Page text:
As depicted by
The SIR target SIRref produced by the outer loop regulator 516 may be provided to an inner loop regulator 518, which also receives SIR estimates from the estimators 508. Based on the SIR targets and SIR estimates, the inner loop regulator 518 generates TPC commands that the UE 500 sends to a BS (not shown) via a suitable modulator 520 and front-end transmitter (Fe TX) 522, and the antenna 502. The modulator 520 and Fe TX 522 also communicate information from other processing components in the UE500 to the BS.
It will be appreciated that procedures described above are carried out repetitively as necessary, for example, to respond to the time-varying nature of communication channels between transmitters and receivers. In addition, this description is written in terms of channels such as the DPCH and CPICH, but it will be understood that other channels, including uplink channels, may also be suitable. Thus, although this description is written in terms of the downlink, it will be understood that the methods and apparatus described here can be implemented in a base station or other uplink receiving node.
To facilitate understanding, many aspects of this invention are described in terms of sequences of actions that can be performed by, for example, elements of a programmable computer system. It will be recognized that various actions could be performed by specialized circuits (e.g., discrete logic gates interconnected to perform a specialized function or application-specific integrated circuits), by program instructions executed by one or more processors, or by a combination of both. Wireless receivers implementing embodiments of this invention can be included in, for example, mobile telephones, pagers, headsets, laptop computers and other mobile terminals, and the like.
Moreover, this invention can additionally be considered to be embodied entirely within any form of computer-readable storage medium having stored therein an appropriate set of instructions for use by or in connection with an instruction-execution system, apparatus, or device, such as a computer-based system, processor-containing system, or other system that can fetch instructions from a medium and execute the instructions. As used here, a “computer-readable medium” can be any means that can contain, store, communicate, or transport the program for use by or in connection with the instruction-execution system, apparatus, or device. The computer-readable medium can be, for example but not limited to, an electronic, magnetic, optical, electromagnetic, infrared, or semiconductor system, apparatus or device. More specific examples (a non-exhaustive list) of the computer-readable medium include an electrical connection having one or more wires, a portable computer diskette, a random-access memory (RAM), a read-only memory (ROM), and an erasable programmable read-only memory (EPROM or Flash memory).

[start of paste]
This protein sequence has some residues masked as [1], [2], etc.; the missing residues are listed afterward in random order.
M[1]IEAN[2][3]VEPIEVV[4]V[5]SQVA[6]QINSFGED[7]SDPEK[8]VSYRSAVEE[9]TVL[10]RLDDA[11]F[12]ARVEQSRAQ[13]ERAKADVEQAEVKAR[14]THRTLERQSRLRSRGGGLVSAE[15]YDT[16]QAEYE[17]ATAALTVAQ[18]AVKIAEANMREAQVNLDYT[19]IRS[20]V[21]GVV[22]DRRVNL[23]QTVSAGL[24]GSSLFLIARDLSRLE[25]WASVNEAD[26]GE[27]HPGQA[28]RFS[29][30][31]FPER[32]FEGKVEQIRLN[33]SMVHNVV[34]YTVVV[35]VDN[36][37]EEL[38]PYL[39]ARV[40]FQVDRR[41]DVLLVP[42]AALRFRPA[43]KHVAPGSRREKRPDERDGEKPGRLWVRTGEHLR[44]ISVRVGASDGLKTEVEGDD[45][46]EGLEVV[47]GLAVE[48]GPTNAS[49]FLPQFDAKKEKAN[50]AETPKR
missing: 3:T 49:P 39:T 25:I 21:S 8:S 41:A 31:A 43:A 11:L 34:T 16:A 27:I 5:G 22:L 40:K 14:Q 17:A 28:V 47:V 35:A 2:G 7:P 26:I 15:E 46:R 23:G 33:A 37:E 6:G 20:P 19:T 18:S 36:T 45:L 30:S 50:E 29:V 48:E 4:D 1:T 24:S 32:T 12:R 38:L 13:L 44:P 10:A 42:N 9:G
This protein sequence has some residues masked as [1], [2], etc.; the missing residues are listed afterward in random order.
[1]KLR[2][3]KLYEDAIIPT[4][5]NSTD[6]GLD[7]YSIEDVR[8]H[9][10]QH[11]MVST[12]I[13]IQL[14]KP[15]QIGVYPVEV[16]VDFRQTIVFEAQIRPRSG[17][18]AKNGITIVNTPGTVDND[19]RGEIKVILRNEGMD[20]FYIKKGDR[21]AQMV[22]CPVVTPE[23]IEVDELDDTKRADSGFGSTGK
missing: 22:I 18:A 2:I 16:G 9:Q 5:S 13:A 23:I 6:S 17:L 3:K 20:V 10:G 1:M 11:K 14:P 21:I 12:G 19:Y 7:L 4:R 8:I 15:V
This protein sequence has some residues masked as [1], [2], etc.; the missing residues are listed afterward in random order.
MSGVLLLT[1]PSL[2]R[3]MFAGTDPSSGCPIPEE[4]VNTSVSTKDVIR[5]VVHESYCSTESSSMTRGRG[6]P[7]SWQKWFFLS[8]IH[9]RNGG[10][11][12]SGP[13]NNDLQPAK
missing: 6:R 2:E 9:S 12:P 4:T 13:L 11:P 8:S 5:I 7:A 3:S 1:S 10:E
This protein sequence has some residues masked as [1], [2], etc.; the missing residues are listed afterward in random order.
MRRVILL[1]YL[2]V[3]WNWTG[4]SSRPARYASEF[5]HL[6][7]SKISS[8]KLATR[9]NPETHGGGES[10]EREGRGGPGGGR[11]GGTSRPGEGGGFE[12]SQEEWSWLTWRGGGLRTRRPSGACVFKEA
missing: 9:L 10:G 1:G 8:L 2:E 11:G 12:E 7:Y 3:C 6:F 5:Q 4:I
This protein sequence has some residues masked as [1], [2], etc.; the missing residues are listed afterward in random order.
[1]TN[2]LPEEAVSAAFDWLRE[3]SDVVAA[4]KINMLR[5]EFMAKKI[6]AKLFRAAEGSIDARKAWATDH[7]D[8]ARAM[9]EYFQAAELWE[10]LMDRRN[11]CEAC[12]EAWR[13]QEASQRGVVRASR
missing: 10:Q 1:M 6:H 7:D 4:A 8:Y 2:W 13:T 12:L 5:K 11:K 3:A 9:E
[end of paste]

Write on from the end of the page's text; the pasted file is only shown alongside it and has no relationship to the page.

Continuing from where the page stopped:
Thus, the invention may be embodied in many different forms, not all of which are described above, and all such forms are contemplated to be within the scope of the invention. For each of the various aspects of the invention, any such form may be referred to as “logic configured to” perform a described action, or alternatively as “logic that” performs a described action.
It is emphasized that the terms “comprises” and “comprising”, when used in this application, specify the presence of stated features, integers, steps, or components and do not preclude the presence or addition of one or more other features, integers, steps, components, or groups thereof.
The particular embodiments described above are merely illustrative and should not be considered restrictive in any way. The scope of the invention is determined by the following claims, and all variations and equivalents that fall within the range of the claims are intended to be embraced therein.
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|International Classification||H03D1/04, H04W52/12|
|May 12, 2006||AS||Assignment|